Using PowerShell Remoting to Manage Multiple AppAssure Core Servers

In my last blog, I was logged directly into an AppAssure Core server via remote desktop and was running PowerShell commands in the PowerShell console directly on the server. Managing your servers by RDPing directly into them is a bad practice in my opinion. In this blog, I’ll explore a few options that could be used to manage an AppAssure Core server with PowerShell without having to resort to logging directly into it with Remote Desktop.

Note: All of the following examples require PowerShell remoting to be enabled on the remote AppAssure Core servers. PowerShell remoting has already been enabled on the servers in the following scenarios by running Enable-PSRemoting on each of the servers. All of the servers in this scenario are running Windows Server 2008 R2, if they were running Windows Server 2012, PowerShell remoting would be enabled by default.

The first option to manage a single AppAssure Core server at a time via PowerShell remoting is to select the “New Remote PowerShell Tab” from the file menu of the PowerShell version 2 or version 3 ISE (Integrated Scripting Environment):

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This is basically the same thing as using the Enter-PSSession PowerShell cmdlet to enter a 1 to 1 remoting session in the PowerShell console.

Another option is to use implicit remoting. In the following example, I’m using the New-PSSession cmdlet to create a persistent connection to one of my remote AppAssure Core servers. This portion of the command is inside of the parenthesis so it executes first and then the results of it are used as the input for the Session parameter of Import-PSSessison. The Import-PSSession cmdlet, in this example, is used to import the cmdlets from the AppAssurePowerShellModule from the remote session that was created by the New-PSSession cmdlet into the current session. Later on, I’ll show that these imported cmdlets are created as functions temporarily in the local session almost like shortcuts to the actual cmdlets on the remote server that the module is actually located on.

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If you tried this same syntax on a remote server that has PowerShell version 2 installed, it will generate an error as shown in this example where I’m attempting to import the ActiveDirectory module from a server that only has PowerShell version 2 installed:

Import-PSSession : Running the Get-Command command in a remote session
returned no results.
At line:1 char:1
+ Import-PSSession -Session (New-PSSession -ComputerName dc01) -Module
ActiveDire …
+~~~~~~~~~~~~~~~~~~~~~~~~~~~~~~~~~~~~~~~~~~~~~~~~~~~~~~~~~~~~~~~
+ CategoryInfo : InvalidResult: (:) [Import-PSSession], ArgumentException
+ FullyQualifiedErrorId : ErrorNoResultsFromRemoteEnd,Microsoft.PowerShell
.Commands.ImportPSSessionCommand

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When the remote server is running PowerShell version 2, the module will need to be imported and it’s much easier to accomplish with multiple lines instead of a one liner:

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Back to our AppAssure scenario, the following example is being run on my local computer which doesn’t have the AppAssurePowerShellModule installed. Except for some formatting issues with the default output, you would never know that this module isn’t installed:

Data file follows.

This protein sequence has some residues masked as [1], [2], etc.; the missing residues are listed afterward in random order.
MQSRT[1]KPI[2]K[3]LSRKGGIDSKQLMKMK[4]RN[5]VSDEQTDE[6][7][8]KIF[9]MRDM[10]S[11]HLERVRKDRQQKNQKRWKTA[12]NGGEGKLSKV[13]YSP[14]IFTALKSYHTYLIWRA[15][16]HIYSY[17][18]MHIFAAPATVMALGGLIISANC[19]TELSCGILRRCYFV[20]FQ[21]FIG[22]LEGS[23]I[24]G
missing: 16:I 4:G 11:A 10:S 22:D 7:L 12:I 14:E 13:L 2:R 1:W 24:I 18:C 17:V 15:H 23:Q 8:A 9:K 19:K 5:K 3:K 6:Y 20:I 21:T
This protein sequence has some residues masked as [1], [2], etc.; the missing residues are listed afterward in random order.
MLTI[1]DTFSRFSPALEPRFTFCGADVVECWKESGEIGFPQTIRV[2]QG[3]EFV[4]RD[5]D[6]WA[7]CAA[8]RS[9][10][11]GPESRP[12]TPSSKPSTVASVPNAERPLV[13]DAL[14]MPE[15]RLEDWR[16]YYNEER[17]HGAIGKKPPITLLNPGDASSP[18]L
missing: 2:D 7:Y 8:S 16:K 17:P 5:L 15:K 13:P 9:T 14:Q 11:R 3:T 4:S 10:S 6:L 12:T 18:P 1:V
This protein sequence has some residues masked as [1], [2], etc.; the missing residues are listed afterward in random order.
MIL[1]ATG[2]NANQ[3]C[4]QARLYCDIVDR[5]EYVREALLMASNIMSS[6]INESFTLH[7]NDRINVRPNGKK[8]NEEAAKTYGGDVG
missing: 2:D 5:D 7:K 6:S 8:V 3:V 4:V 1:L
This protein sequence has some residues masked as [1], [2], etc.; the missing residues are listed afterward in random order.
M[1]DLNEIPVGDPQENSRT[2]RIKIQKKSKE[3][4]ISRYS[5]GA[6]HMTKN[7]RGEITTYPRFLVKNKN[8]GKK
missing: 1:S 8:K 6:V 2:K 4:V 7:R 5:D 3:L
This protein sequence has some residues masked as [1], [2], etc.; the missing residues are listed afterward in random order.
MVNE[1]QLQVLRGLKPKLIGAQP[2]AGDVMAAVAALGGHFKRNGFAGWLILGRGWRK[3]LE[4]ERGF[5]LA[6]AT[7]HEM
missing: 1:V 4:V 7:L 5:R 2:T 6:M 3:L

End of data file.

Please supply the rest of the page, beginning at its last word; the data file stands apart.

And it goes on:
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The really cool thing is I can import this same AppAssure PowerShell module from more than one AppAssure Core server, each with different credentials, and use the -Prefix parameter to have different prefixes added to the cmdlets from the different servers:

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Now I can run a PowerShell one liner which will execute against the three different AppAssure Core servers that are in different Active Directory domains, use the necessary credentials for each domain, and return results for all of the AppAssure agents:

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Here’s a list showing the cmdlets from this module that are added to the local computer temporarily as functions which are kind of like shortcuts to the actual cmdlets on the AppAssure servers that I’ve created the persistent connections to. Notice the cmdlets have site1, site2, and site3 prefixes. This is how I can have the same module imported multiple times and how PowerShell knows which server to send the command to:

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The last option that I’ll demonstrate and probably the simplest is to use the PowerShell remoting Invoke-Command cmdlet for one to many remoting. At first I didn’t think I would be able to use Invoke-Command due to the requirement in this scenario to use different credentials for each server. I figured it out though, and here’s how to use it.

Store each of the persistent connections in a variable using the necessary credentials (different credentials) for each of the three AppAssure Core servers in this scenario:

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Use the -Session parameter with Invoke-Command and specify the variables instead of using the -ComputerName parameter and computer names (What I normally use):

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Automagically, you have results from all three servers using the three different persistent connections that were created and the different credentials are used for each one.

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